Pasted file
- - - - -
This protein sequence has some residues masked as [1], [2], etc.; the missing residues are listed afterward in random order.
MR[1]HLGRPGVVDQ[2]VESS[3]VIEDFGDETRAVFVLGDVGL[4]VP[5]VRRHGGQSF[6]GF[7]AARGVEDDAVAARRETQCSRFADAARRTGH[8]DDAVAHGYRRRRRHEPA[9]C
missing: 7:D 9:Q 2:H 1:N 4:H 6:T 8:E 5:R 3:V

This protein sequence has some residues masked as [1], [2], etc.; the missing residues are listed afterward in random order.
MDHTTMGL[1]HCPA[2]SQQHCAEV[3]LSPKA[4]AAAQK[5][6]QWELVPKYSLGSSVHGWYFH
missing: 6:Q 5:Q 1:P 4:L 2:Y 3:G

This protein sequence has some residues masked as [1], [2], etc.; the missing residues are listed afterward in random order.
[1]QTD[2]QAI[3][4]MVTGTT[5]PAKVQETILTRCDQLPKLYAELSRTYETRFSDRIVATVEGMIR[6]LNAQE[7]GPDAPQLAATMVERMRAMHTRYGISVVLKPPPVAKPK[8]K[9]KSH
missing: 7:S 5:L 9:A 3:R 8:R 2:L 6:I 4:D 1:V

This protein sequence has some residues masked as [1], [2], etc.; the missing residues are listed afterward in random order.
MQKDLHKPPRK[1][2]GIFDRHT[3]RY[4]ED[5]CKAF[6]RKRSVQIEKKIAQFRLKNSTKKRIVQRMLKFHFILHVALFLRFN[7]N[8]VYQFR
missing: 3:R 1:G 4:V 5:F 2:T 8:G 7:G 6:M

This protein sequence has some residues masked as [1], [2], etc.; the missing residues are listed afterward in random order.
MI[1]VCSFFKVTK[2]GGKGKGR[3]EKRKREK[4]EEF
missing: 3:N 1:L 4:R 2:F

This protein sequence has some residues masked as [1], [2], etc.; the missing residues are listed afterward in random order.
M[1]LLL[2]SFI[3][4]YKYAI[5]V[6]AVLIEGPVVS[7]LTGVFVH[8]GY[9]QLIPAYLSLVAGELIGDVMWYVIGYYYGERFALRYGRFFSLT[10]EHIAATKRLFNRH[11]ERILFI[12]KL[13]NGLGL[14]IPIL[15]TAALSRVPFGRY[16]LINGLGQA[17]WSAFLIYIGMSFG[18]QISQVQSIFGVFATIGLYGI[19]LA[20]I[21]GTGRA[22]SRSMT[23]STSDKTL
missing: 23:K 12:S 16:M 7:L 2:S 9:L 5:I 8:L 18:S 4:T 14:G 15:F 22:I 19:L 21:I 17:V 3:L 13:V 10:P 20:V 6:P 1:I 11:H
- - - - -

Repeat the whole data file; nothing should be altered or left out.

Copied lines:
This protein sequence has some residues masked as [1], [2], etc.; the missing residues are listed afterward in random order.
MR[1]HLGRPGVVDQ[2]VESS[3]VIEDFGDETRAVFVLGDVGL[4]VP[5]VRRHGGQSF[6]GF[7]AARGVEDDAVAARRETQCSRFADAARRTGH[8]DDAVAHGYRRRRRHEPA[9]C
missing: 7:D 9:Q 2:H 1:N 4:H 6:T 8:E 5:R 3:V

This protein sequence has some residues masked as [1], [2], etc.; the missing residues are listed afterward in random order.
MDHTTMGL[1]HCPA[2]SQQHCAEV[3]LSPKA[4]AAAQK[5][6]QWELVPKYSLGSSVHGWYFH
missing: 6:Q 5:Q 1:P 4:L 2:Y 3:G

This protein sequence has some residues masked as [1], [2], etc.; the missing residues are listed afterward in random order.
[1]QTD[2]QAI[3][4]MVTGTT[5]PAKVQETILTRCDQLPKLYAELSRTYETRFSDRIVATVEGMIR[6]LNAQE[7]GPDAPQLAATMVERMRAMHTRYGISVVLKPPPVAKPK[8]K[9]KSH
missing: 7:S 5:L 9:A 3:R 8:R 2:L 6:I 4:D 1:V

This protein sequence has some residues masked as [1], [2], etc.; the missing residues are listed afterward in random order.
MQKDLHKPPRK[1][2]GIFDRHT[3]RY[4]ED[5]CKAF[6]RKRSVQIEKKIAQFRLKNSTKKRIVQRMLKFHFILHVALFLRFN[7]N[8]VYQFR
missing: 3:R 1:G 4:V 5:F 2:T 8:G 7:G 6:M

This protein sequence has some residues masked as [1], [2], etc.; the missing residues are listed afterward in random order.
MI[1]VCSFFKVTK[2]GGKGKGR[3]EKRKREK[4]EEF
missing: 3:N 1:L 4:R 2:F

This protein sequence has some residues masked as [1], [2], etc.; the missing residues are listed afterward in random order.
M[1]LLL[2]SFI[3][4]YKYAI[5]V[6]AVLIEGPVVS[7]LTGVFVH[8]GY[9]QLIPAYLSLVAGELIGDVMWYVIGYYYGERFALRYGRFFSLT[10]EHIAATKRLFNRH[11]ERILFI[12]KL[13]NGLGL[14]IPIL[15]TAALSRVPFGRY[16]LINGLGQA[17]WSAFLIYIGMSFG[18]QISQVQSIFGVFATIGLYGI[19]LA[20]I[21]GTGRA[22]SRSMT[23]STSDKTL
missing: 23:K 12:S 16:M 7:L 2:S 9:L 5:I 8:L 18:S 4:T 14:G 15:F 22:I 19:L 21:I 17:V 3:L 13:V 10:P 20:V 6:P 1:I 11:H